My diary

Short story: The Nigeria that would not have been 

It is now 2068, I sat by the balcony of my duplex in a place (onne) where I used to call my village but now a mega industrial city. I was grey haired and healthy.

I looked amazingly at the streets that were cast in nylon tar free from indiscriminate dumping and pollution from industries , eating Pringles made in Umuahia Nigeria.

As I thought about good things in life, I looked over the car my 25 year old son had bought for me after graduating from classical music at the prestigious PVI university in Kontagora and securing a good job immediately. My son is now a record label owner and an inspiration to upcoming artistes at this young age.

The car was made in Nnewi, a town in south eastern Nigeria not too far from Onitsha. The car was plugged in to recharged. I thought again, about forty years ago, only mobile phones could be charged, now a car made by my country man, in my country is rechargeable like a mobile phone when I was in my thirties.

A few months back, I had visited Abuja Nigeria, a city I lived in until my retirement in 2045, it has changed significantly! It is now a super mega city. A city that once had its electricity rationed; each area having few hours of electricity per day now enjoys 24 hours of electricity.

Electric trains arrives their stations every 10 minutes. I heard the trains were manufactured in Lagos, Nigeria. The defunct Peugeot company in Lagos was bought over by a young business man from Eleme, Nigeria and was used to churn out the electric trains and their exotic cabins which we only saw in Europe when we were young men.

I was informed that the regional train line between Port Harcourt and Liberia was constructed by the same company, BIA Arewa electro mobility limited.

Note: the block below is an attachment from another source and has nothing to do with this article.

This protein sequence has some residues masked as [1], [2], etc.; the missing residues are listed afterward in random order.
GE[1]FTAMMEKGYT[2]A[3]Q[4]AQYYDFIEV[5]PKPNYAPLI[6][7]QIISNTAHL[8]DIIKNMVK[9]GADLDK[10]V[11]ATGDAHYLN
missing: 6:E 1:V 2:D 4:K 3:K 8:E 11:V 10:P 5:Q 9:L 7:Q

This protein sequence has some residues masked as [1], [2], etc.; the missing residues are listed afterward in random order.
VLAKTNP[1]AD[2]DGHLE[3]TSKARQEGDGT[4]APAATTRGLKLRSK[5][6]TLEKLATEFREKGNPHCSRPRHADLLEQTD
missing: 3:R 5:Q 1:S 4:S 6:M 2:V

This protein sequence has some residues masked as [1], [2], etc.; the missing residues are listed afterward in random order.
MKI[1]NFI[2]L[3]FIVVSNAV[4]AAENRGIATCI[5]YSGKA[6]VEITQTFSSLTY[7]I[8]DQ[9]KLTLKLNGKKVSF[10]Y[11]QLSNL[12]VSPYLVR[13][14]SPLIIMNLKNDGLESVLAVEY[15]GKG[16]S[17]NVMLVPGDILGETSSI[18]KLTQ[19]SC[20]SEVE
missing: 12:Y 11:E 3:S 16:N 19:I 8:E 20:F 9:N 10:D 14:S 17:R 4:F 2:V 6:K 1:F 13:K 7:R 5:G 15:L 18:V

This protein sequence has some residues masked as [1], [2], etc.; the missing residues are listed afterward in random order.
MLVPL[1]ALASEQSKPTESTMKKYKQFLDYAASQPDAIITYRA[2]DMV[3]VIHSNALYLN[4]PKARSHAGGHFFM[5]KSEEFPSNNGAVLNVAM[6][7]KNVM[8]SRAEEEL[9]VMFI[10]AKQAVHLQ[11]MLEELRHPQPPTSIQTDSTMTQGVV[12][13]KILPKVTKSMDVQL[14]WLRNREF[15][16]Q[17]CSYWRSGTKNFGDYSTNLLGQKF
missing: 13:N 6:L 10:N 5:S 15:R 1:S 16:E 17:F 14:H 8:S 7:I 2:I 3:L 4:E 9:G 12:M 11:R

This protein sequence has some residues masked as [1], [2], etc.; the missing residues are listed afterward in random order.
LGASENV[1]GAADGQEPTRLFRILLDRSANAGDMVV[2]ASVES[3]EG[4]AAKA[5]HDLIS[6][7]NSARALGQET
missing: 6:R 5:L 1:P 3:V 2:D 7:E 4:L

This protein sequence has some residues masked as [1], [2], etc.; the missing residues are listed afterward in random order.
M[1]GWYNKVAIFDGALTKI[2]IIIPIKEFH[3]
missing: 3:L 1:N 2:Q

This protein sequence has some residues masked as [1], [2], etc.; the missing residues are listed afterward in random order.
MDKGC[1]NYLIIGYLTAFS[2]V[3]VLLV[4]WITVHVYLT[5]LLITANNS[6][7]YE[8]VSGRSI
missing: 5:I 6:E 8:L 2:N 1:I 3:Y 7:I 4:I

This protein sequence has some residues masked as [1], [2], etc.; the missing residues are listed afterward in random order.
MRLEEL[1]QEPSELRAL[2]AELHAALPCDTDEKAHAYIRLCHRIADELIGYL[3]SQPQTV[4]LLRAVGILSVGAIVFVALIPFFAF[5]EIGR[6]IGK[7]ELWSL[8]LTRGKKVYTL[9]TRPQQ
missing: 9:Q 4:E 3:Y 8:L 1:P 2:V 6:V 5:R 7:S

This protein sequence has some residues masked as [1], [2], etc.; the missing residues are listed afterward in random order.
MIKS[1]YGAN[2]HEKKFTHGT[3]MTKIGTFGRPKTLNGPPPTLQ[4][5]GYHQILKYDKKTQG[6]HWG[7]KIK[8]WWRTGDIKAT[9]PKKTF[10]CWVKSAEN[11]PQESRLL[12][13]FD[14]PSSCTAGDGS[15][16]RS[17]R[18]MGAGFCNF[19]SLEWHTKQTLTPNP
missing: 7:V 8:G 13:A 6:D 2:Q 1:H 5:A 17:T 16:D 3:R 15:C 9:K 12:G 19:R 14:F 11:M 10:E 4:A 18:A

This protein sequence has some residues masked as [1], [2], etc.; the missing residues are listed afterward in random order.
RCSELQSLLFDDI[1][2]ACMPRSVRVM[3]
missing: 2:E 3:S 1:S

I called my 25 year old son (by the way the call rates are almost zero kobo) to tell him the story of how Nigeria had narrowly escaped being subdivided into chunks of little countries because it was falling apart due to bad governance and recklessness of those in power.

They shared cabinet positions based on fair division among their political party members, regional and religious elites, with little or no regards for professional abilities. This made some people to become relevant king makers for over 40 years anointing their personal choices over the masses popular choices.

Their ideology was to keep Nigeria as one and keep accessing her resources for personal interest by managing the regions and national political appointments along the areas of conflict; namely religion and region. They succeeded in creating tensions that were evident as a result of sentiments drawn along those lines which benefited them for many years.

In 2017, regions started bickering for secession from the country. There we re songs of tension everywhere. Northerners living in the south felt threatened. Southerners living in the north felt threatened. From time to time, violence erupted and people were killed and maimed simply because of where they came from (a choice they never made themselves). Nigeria was at the brink of another civil war.

2019 was another election year, young men and women of good will took a defining decision to break the norm of recycling of leaders. We declared that any one that had served in any previous government would not be re-elected. This singular decision changed the destiny of Nigeria. 80% of those elected into power were unpopular young people; some in their thirties.

Things began to take shape and got to this stage where you are enjoying life in a country that was nearly subdivided. We built this new Nigeria on the strengths of difference and diversity; agriculture in the north, technology and innovation in the south and east, education in the south west.

The synergy put everything in place and it was the seed that grew into today’s Nigeria. The most important step we took, in my opinion, was the introduction of peace education and history as compulsory subjects right from primary school. This built a based for the synergy against apathy that existed in the past.

Today as an old man of over 80 years, I looked with awe at “the Nigeria that would not have been” but for the sacrificial and unifying doggedness of young men and women of my generation irrespective of our region and religion.

Today I have free healthcare just because I am old and have meritoriously served Nigeria in my own capacity all my youthful years not because of my religion or region nor did I lobby one highly placed kinsmen.